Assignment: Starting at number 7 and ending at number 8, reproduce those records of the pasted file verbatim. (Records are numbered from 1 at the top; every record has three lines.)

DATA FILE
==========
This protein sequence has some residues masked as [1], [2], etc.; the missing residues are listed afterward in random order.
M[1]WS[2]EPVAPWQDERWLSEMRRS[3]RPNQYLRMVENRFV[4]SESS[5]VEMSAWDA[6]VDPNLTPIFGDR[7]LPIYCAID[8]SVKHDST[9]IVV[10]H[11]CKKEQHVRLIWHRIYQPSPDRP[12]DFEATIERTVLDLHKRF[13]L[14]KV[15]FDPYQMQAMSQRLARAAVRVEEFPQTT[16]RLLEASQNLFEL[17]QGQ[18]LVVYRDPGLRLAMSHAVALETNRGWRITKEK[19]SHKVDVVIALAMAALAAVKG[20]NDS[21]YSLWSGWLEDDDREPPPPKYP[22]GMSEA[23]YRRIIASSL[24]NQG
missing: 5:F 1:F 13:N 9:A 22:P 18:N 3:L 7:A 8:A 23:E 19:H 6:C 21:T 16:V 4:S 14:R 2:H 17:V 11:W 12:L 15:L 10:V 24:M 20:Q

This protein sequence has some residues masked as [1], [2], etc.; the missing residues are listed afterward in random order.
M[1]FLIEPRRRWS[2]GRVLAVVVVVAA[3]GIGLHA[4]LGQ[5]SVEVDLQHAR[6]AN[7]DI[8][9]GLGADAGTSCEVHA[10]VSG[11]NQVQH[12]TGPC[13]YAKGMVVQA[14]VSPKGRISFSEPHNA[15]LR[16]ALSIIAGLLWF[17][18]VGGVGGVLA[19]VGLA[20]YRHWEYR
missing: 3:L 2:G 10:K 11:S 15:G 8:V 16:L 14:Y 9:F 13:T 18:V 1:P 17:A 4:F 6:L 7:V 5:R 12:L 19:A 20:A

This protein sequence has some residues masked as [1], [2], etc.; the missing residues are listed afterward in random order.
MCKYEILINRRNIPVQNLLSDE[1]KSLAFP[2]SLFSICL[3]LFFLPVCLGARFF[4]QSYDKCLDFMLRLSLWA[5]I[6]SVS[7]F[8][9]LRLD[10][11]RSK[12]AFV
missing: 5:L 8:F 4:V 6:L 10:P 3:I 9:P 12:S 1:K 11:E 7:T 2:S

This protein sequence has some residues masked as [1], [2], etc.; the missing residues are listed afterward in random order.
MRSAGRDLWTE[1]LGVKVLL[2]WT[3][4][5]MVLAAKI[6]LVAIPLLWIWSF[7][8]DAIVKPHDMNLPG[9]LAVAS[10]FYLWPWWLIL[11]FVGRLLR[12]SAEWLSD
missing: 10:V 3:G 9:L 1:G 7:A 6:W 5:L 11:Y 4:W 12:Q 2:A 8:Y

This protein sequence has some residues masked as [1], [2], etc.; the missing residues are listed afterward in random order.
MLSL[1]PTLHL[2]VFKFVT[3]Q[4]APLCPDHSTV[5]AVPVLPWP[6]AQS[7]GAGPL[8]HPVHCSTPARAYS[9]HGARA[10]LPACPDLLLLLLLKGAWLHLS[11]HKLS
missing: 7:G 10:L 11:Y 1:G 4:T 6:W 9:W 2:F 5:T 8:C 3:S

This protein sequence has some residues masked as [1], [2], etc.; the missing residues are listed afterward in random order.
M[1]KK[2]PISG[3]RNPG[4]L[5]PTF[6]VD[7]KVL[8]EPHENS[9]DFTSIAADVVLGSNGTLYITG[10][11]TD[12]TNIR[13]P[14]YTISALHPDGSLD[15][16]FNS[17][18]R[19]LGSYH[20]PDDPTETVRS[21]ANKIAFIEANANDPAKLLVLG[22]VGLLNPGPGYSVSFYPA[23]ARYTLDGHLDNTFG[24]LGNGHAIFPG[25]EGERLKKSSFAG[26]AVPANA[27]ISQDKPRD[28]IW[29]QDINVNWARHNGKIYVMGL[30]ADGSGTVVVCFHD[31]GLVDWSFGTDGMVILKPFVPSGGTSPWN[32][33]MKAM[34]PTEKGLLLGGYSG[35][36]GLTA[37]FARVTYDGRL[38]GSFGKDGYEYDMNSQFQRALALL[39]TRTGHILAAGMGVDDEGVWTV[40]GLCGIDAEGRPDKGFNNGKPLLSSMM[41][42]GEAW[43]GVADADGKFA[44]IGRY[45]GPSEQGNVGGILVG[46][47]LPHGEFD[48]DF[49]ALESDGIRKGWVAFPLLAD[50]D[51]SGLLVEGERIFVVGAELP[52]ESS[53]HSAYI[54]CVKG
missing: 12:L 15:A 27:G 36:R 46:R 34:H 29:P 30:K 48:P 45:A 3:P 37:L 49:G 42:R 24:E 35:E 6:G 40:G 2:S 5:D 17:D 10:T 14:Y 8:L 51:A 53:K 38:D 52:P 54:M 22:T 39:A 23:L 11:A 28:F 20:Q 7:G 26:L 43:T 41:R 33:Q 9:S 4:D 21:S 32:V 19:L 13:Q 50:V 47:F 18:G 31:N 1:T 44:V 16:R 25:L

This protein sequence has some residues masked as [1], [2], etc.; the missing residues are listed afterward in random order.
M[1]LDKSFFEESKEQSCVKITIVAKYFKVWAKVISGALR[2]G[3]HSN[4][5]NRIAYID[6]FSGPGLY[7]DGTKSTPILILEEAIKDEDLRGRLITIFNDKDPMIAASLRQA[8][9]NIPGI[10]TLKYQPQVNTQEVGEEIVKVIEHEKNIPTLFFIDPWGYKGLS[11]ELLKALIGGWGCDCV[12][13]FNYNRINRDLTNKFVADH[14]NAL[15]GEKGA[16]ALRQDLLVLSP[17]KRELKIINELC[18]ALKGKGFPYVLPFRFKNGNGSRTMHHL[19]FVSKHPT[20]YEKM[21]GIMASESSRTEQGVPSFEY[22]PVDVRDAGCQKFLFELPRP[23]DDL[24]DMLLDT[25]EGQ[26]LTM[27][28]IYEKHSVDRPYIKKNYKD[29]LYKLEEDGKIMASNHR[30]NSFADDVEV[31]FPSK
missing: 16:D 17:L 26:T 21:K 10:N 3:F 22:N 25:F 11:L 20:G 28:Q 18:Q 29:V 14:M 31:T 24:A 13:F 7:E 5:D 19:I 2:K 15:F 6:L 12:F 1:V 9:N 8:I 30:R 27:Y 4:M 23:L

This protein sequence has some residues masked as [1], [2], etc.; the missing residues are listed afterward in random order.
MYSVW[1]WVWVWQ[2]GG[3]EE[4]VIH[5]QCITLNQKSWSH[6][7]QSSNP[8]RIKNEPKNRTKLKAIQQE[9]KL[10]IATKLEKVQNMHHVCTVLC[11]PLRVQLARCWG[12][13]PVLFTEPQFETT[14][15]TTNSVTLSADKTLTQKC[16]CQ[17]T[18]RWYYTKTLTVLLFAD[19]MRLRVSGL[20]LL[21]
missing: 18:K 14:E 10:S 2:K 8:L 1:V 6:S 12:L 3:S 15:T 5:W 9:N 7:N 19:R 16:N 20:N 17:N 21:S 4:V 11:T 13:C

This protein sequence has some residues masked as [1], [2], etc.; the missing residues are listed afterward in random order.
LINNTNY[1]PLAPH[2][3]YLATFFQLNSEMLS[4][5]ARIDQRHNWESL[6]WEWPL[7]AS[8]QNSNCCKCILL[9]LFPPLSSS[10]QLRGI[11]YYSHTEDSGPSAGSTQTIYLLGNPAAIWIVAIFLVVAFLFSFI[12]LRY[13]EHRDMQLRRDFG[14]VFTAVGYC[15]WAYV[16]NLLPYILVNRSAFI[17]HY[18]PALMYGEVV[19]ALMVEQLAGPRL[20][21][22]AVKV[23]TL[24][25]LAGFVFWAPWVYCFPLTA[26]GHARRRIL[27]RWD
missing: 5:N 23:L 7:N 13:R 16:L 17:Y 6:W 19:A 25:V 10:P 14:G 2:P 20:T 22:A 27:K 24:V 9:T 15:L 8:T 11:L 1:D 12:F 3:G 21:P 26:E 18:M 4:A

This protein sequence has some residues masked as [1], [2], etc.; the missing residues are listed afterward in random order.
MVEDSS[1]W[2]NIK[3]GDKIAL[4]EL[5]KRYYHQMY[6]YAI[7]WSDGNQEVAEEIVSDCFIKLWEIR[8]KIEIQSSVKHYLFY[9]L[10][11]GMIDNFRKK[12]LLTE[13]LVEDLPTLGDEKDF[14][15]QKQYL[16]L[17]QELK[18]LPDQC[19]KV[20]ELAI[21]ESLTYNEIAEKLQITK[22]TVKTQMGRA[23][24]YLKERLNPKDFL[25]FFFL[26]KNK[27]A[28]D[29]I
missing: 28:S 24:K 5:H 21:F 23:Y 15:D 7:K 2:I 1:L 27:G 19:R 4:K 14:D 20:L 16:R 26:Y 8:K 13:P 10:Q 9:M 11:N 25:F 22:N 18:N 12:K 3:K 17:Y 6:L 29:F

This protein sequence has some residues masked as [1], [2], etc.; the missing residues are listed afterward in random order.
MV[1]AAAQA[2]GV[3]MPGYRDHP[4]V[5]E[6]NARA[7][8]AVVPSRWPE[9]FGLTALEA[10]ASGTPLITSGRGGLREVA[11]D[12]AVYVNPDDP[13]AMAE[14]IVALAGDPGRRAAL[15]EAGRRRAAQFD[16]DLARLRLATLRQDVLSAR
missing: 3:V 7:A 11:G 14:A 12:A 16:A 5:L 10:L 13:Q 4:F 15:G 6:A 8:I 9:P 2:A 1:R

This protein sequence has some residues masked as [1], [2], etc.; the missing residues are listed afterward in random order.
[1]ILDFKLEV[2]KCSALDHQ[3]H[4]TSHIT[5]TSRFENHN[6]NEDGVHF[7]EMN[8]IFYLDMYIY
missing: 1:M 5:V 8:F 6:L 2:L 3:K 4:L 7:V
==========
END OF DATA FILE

This protein sequence has some residues masked as [1], [2], etc.; the missing residues are listed afterward in random order.
M[1]LDKSFFEESKEQSCVKITIVAKYFKVWAKVISGALR[2]G[3]HSN[4][5]NRIAYID[6]FSGPGLY[7]DGTKSTPILILEEAIKDEDLRGRLITIFNDKDPMIAASLRQA[8][9]NIPGI[10]TLKYQPQVNTQEVGEEIVKVIEHEKNIPTLFFIDPWGYKGLS[11]ELLKALIGGWGCDCV[12][13]FNYNRINRDLTNKFVADH[14]NAL[15]GEKGA[16]ALRQDLLVLSP[17]KRELKIINELC[18]ALKGKGFPYVLPFRFKNGNGSRTMHHL[19]FVSKHPT[20]YEKM[21]GIMASESSRTEQGVPSFEY[22]PVDVRDAGCQKFLFELPRP[23]DDL[24]DMLLDT[25]EGQ[26]LTM[27][28]IYEKHSVDRPYIKKNYKD[29]LYKLEEDGKIMASNHR[30]NSFADDVEV[31]FPSK
missing: 16:D 17:L 26:T 21:K 10:N 3:F 22:N 25:F 11:L 20:G 28:Q 18:Q 29:V 14:M 31:T 24:A 13:F 7:E 5:D 19:I 2:K 15:F 6:L 12:F 1:V 9:N 8:I 30:R 27:Y 4:M 23:L

This protein sequence has some residues masked as [1], [2], etc.; the missing residues are listed afterward in random order.
MYSVW[1]WVWVWQ[2]GG[3]EE[4]VIH[5]QCITLNQKSWSH[6][7]QSSNP[8]RIKNEPKNRTKLKAIQQE[9]KL[10]IATKLEKVQNMHHVCTVLC[11]PLRVQLARCWG[12][13]PVLFTEPQFETT[14][15]TTNSVTLSADKTLTQKC[16]CQ[17]T[18]RWYYTKTLTVLLFAD[19]MRLRVSGL[20]LL[21]
missing: 18:K 14:E 10:S 2:K 8:L 1:V 6:S 12:L 3:S 15:T 5:W 9:N 7:N 19:R 16:N 20:N 17:N 21:S 4:V 11:T 13:C